“Let us look at the seedy underbelly of cane sweetened diplomacy
That invites voices to speak and leaves some feeling unheard
Let us hear the masses that rage, deaf and blind to the law of the world
Cocooned in summer stories that forgot their rights
Let us speak of delegations gone past on wings of hope and joy
Cherry picked and blossomed, to be renewed come rain or shine”
While we have been making leaps and bounds as a society when it comes to innovation, where are we on the spectrum of honesty, fairness, and equality? The sequel to the article “The International Student Observes the Rise of the Technological Era” expounds on the UNMC politics revolving around the International Student Summit 2017 that took place earlier this semester at the Nottingham UK campus.
The International Student Summit is an annual, student-led tri-campus collaborative event between the University of Nottingham’s three campuses in the UK, China, and Malaysia. The ISS 2017 theme was “The Global Student in a Technology Age” and presented delegates with the chance to debate about current tech-centric issues and the future of our world, take field trips, as well as speak with industry leaders.
What Happened at the ISS 2017
70 students from the UK, China and Malaysia campuses convened for a week-long session of debates, talks, and conferences about the current technological impasse we are occupying. Experts from Microsoft and IBM Watson as well as an ex-minister from the UK were invited to speak to the students. Student delegates paid tribute to the topics in a hands-on manner with a trip to Sutton Bonington’s dairy farm to witness a cow milking machine as a part of the automated future discussion. In relation to the week’s technology-centered debates, a jet propelled sky taxi was tested in Germany. The summit also featured a short trip to York and a formal International Ball dinner sponsored by the ISS.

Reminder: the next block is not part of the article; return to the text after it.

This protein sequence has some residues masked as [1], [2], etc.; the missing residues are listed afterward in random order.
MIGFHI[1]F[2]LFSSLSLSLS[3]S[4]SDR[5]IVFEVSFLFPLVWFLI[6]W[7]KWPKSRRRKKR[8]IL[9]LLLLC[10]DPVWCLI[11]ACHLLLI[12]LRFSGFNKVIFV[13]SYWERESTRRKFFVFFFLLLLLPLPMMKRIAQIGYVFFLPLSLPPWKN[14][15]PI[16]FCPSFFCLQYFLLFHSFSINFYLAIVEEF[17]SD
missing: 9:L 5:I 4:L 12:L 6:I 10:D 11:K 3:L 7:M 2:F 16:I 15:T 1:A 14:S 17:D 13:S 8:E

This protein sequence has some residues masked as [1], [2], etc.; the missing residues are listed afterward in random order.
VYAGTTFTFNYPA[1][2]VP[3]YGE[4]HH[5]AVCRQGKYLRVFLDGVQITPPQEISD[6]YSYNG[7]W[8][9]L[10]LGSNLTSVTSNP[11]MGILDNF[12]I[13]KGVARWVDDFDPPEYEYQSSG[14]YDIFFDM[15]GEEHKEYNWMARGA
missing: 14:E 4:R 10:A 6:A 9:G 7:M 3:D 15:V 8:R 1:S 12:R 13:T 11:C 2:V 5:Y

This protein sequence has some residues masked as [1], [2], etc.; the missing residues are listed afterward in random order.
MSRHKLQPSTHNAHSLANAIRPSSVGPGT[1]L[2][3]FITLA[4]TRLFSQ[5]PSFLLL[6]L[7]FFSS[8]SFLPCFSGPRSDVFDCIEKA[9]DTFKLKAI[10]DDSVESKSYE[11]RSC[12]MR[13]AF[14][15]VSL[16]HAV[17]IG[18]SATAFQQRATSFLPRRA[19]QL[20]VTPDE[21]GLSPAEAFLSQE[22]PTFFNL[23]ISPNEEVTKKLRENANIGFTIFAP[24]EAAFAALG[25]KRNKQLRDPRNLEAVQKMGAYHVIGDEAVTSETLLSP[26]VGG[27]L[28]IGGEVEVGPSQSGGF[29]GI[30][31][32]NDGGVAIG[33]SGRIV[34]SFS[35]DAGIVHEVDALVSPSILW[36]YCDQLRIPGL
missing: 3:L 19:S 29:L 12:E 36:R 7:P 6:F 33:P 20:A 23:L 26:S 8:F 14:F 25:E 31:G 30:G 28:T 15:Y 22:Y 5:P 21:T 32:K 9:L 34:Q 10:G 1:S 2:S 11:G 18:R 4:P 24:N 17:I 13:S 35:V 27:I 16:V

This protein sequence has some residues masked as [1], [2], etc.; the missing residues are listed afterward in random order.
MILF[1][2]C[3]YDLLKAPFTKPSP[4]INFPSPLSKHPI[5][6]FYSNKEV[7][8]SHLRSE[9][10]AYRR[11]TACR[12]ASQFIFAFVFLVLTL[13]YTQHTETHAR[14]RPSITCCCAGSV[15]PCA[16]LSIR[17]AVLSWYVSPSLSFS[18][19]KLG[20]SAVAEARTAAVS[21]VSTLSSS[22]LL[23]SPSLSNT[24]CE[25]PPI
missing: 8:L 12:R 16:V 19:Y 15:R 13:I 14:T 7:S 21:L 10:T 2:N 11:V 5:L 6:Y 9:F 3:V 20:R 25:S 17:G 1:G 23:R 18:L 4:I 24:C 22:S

The ISS 2017 culminated in a Model United Nations style conference with cross-cultural perspectives from students on the interaction between science and technology with the topics of Society and Ethics, Innovation and Development, Teaching and Learning and the Industry.
The UNMC delegation was thrilled and contributed positively to the summit. One of the ISS 2017 delegates provided insight on his experience during the Summit as a representative of the Nottingham Malaysia Campus.